Now, obviously, this isn’t to say that all atheists are cruel, tyrannical dictators with hearts set on mass murder. But their heritage is hardly innocent. The fact is that all men are capable of doing such atrocities, and just because something is done in the name of God doesn’t mean that God approved of such a practice or even that they were genuine believers in God.

My last warning about the book is that it contains some very graphic and tense situations. Comparisons to “The Chronicles of Narnia” are inevitable, and having now read both, I can say with assurance that this has much more blood and gore than “Narnia”. There is talk of people who bore holes in the heads of people, eating the guts of children, the crushing of heads and tearing off of limbs, and similar behavior. Probably the most traumatic moment in the book has to do with what they do at the experiment station. I don’t want to talk about it, as that would ruin part of the book, but I don’t think it is at all appropriate for young children to read. It has very tense situations and subject matter that a pre-teen shouldn’t necessarily be reading.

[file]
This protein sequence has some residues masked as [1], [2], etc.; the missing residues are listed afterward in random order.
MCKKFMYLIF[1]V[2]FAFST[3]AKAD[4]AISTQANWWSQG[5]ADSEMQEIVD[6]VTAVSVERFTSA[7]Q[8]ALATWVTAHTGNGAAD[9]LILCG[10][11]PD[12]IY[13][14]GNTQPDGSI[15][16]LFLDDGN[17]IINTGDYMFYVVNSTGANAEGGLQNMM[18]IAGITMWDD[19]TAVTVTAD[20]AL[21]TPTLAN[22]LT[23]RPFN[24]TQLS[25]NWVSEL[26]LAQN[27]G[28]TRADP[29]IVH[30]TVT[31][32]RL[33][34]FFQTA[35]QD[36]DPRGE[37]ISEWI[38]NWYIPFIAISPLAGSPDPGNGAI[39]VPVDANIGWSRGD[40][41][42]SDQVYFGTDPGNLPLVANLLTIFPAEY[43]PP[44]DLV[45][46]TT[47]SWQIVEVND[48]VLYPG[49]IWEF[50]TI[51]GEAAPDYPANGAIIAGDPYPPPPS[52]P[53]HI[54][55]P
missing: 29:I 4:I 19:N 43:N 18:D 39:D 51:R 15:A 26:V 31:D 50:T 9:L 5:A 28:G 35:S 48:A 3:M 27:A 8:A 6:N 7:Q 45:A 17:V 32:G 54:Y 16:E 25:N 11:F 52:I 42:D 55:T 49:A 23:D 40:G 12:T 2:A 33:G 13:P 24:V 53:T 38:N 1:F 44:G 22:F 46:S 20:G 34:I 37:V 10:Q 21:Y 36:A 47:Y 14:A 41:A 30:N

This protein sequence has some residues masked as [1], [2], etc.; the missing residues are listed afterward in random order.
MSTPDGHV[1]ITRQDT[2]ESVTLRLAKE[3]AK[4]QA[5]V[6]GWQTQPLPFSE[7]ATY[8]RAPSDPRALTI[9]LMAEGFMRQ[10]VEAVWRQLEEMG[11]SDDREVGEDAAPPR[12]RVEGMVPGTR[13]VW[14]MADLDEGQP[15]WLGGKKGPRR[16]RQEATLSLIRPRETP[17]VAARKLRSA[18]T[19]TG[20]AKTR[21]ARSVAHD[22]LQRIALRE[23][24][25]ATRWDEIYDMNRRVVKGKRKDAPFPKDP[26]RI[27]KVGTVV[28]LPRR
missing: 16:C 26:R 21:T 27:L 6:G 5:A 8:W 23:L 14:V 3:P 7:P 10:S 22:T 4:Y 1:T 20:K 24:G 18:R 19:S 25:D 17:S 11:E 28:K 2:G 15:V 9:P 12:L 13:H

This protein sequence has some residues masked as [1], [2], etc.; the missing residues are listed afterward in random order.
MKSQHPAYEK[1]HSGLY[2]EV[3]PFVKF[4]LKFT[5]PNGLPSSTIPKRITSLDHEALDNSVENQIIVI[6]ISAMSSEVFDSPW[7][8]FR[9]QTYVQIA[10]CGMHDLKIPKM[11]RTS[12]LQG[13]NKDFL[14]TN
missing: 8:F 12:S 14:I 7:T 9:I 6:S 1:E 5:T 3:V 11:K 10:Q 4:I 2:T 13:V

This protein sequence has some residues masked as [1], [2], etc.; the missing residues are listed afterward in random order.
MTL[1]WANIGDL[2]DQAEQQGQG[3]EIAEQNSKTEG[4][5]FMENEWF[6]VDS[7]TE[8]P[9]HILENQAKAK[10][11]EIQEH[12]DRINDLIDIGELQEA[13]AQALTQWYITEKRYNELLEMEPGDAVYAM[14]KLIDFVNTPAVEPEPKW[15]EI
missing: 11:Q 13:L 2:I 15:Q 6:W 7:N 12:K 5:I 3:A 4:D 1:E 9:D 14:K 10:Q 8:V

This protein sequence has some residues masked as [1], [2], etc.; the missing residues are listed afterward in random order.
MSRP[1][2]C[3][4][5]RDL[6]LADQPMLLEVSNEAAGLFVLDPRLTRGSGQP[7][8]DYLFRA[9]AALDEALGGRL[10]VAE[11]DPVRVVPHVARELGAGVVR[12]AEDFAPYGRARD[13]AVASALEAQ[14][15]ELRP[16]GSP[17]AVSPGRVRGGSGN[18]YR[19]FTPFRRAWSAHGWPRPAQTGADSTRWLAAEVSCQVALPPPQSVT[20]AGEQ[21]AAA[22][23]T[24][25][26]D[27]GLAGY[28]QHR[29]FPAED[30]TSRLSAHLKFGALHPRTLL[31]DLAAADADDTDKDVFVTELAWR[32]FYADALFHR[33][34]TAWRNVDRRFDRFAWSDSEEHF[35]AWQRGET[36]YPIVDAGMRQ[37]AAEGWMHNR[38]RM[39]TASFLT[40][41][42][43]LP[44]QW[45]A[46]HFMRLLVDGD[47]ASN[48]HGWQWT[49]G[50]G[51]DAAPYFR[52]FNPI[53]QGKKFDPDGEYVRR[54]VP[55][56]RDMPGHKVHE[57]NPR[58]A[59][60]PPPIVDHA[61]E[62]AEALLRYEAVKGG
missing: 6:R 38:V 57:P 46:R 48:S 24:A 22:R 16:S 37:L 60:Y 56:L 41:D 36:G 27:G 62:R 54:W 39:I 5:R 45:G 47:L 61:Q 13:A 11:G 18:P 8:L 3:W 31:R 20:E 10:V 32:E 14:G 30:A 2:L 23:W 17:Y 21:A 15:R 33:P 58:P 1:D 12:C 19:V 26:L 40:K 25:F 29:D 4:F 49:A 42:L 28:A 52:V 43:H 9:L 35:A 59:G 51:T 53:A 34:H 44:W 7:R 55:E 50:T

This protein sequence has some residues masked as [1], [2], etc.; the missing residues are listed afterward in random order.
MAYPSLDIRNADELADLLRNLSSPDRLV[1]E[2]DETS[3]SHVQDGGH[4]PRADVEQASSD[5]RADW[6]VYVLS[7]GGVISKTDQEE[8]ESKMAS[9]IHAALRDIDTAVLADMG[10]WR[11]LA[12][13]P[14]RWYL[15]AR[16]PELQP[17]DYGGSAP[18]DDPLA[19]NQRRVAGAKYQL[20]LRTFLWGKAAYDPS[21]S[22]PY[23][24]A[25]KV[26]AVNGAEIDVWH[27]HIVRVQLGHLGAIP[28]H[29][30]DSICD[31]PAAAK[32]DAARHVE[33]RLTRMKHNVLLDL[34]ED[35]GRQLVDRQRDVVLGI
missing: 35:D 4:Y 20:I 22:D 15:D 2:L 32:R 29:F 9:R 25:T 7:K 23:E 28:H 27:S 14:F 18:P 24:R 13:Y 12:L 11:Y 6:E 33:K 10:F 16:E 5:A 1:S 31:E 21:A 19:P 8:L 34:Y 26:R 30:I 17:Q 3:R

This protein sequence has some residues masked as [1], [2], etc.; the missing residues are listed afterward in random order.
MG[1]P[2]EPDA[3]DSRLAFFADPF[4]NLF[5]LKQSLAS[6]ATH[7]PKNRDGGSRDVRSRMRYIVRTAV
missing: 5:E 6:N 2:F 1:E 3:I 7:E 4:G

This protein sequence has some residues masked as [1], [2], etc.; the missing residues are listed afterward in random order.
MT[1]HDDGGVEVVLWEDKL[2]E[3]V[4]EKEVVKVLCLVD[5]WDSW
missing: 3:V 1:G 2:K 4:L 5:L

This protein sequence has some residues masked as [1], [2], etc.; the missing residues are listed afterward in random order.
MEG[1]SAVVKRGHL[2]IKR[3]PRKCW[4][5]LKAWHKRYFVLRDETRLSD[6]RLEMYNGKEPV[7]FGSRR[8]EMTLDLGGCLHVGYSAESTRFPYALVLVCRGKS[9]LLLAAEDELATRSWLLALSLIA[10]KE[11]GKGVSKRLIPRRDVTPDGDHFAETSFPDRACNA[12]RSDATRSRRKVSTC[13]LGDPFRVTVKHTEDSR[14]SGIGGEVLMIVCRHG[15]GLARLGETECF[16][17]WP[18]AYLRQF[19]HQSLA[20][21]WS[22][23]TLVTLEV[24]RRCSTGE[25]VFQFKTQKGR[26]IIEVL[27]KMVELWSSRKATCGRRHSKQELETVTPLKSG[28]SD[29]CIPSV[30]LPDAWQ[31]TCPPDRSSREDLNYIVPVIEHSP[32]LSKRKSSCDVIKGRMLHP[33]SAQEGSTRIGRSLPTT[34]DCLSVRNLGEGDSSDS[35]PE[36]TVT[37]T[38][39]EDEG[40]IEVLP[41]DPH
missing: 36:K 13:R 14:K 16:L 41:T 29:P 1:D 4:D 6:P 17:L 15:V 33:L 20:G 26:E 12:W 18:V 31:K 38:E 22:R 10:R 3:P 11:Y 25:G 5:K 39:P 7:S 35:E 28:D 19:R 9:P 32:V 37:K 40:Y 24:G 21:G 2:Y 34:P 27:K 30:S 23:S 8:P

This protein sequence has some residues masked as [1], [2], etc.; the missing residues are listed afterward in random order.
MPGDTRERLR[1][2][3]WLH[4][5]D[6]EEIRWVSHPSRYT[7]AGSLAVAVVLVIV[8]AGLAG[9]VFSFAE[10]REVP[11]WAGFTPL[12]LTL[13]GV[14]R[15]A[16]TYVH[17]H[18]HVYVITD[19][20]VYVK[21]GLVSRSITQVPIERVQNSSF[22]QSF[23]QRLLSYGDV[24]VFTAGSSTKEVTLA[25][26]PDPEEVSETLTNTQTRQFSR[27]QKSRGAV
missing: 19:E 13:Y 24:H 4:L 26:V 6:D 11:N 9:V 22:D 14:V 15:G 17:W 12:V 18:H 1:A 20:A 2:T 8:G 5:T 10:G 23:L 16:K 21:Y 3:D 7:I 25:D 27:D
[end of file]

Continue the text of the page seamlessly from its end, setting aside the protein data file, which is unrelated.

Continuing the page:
Besides that, I have to say that the book was very readable, and I can see how it won awards, although it’s anti-God, pro-Atheism stance probably helped it out in that area. I found it a generally entertaining book that read quickly. From strictly a literary point of view, I can see that it is probably going to be a very entertaining movie.